This was on the back of a Brian Eno ambient LP from the seventies (I think it might have been 'on land', not sure). I had it set up in my living once, forgot all about it (I used to smoke a lot of 'Jazz cigarettes').
 

~dave~~wave~

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This was on the back of a Brian Eno ambient LP from the seventies (I think it might have been 'on land', not sure). I had it set up in my living once, forgot all about it (I used to smoke a lot of 'Jazz cigarettes').
Yes, that's the correct diagram, the Lou Dorren one must be a mistake.
The trick was to tie the third speaker across the hot sides (+) of each channel.



 

himey

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I use 4 B&W 802 Series III's for Quad. With a HTM-2 center and B&W and SVS subs for 5.2. It's powered by Parasound and Rotel amps. As a system it plays Quad very well I feel. One of my favorites is Deep Purple Machine head on SACD.. It's pretty much like you are sitting in the room with them. For Quad I think having four speakers which sound the same is a must though. Especially for studio recorded 4 channel playback.
You have never heard a quadraphonic setup which didn't have four matching speakers that sounded great? It really isn't a must from my experience. Even identical speakers will sound different in a different part of the room unless you are listening in a cube and your furniture is perfectly symmetrical.
 

jimfisheye

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The notion that different channel formats (at least between 2.0, 4.0, & 5.1) lend to different types/styles of speakers would be my only disagreement. (The thread title could suggest that even if it was unintended.) If there is a type of speaker you prefer for dispersion, phase coherence between multiple drivers, frequency response, SPL, as well as a room size and arrangement you prefer. That would extend across channel formats. 4.0 is still the "meat" of the mix in 5.1. The main channels. Any 5.1 mix that treats rear channels differently or lesser, for example, is all that mix. 5.1 and 4.0 aren't different animals. They aren't supposed to be anyway! 5.1 is 4.0 expanded with 2 more channels.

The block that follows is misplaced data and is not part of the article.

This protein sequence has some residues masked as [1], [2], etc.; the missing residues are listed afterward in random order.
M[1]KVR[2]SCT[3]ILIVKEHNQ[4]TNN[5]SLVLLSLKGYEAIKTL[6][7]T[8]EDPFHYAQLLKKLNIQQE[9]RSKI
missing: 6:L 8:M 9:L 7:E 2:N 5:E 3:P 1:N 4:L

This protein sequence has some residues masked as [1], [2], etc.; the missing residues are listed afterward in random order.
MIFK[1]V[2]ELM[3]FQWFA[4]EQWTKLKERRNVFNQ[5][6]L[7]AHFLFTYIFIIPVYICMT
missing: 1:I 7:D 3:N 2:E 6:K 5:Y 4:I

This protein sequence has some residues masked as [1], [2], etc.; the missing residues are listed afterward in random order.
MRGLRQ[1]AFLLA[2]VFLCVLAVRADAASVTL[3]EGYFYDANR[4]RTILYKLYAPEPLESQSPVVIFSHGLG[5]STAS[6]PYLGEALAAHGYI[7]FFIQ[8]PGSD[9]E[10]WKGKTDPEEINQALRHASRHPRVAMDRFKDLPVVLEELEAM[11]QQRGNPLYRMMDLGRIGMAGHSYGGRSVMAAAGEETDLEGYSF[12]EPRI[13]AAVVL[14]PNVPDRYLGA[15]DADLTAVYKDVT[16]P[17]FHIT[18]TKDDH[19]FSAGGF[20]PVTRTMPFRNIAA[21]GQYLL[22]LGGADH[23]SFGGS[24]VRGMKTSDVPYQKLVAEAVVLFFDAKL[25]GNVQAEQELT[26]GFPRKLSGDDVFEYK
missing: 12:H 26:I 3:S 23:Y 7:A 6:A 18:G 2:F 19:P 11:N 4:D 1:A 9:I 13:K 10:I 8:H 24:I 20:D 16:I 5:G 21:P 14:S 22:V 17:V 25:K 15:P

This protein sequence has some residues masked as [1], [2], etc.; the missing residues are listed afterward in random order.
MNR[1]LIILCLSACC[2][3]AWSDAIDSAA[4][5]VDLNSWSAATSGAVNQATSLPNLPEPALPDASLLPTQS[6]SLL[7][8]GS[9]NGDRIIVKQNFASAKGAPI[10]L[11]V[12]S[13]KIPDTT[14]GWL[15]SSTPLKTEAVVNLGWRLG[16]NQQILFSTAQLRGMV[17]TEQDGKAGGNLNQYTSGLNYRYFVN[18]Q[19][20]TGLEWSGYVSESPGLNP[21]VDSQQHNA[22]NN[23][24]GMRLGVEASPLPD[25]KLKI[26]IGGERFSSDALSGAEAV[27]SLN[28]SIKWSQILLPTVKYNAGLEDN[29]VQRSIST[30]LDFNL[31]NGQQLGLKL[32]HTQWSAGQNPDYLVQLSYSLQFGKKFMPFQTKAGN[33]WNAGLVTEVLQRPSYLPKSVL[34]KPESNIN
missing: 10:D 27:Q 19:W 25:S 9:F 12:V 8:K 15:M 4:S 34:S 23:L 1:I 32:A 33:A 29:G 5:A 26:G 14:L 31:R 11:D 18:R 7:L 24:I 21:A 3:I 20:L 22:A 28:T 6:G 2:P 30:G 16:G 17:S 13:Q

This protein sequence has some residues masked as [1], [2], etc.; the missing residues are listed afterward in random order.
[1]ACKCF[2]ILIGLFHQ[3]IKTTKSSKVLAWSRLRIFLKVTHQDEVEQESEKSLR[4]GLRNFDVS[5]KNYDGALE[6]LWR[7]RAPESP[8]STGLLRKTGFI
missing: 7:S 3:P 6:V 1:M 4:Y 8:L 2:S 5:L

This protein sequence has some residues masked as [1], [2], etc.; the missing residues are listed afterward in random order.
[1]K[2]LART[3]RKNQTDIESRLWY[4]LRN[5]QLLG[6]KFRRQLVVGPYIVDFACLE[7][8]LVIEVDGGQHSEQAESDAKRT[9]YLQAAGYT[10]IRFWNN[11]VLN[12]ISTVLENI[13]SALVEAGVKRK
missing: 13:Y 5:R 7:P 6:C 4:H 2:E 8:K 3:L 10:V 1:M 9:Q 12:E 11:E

Matched speakers in a good room with everything calibrated certainly makes things easier! But a properly calibrated system with different speakers could easily beat matched speakers of poor quality that cannot even be calibrated.
 

himey

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The notion that different channel formats (at least between 2.0, 4.0, & 5.1) lend to different types/styles of speakers would be my only disagreement. (The thread title could suggest that even if it was unintended.) If there is a type of speaker you prefer for dispersion, phase coherence between multiple drivers, frequency response, SPL, as well as a room size and arrangement you prefer. That would extend across channel formats. 4.0 is still the "meat" of the mix in 5.1. The main channels. Any 5.1 mix that treats rear channels differently or lesser, for example, is all that mix. 5.1 and 4.0 aren't different animals. They aren't supposed to be anyway! 5.1 is 4.0 expanded with 2 more channels.

Matched speakers in a good room with everything calibrated certainly makes things easier! But a properly calibrated system with different speakers could easily beat matched speakers of poor quality that cannot even be calibrated.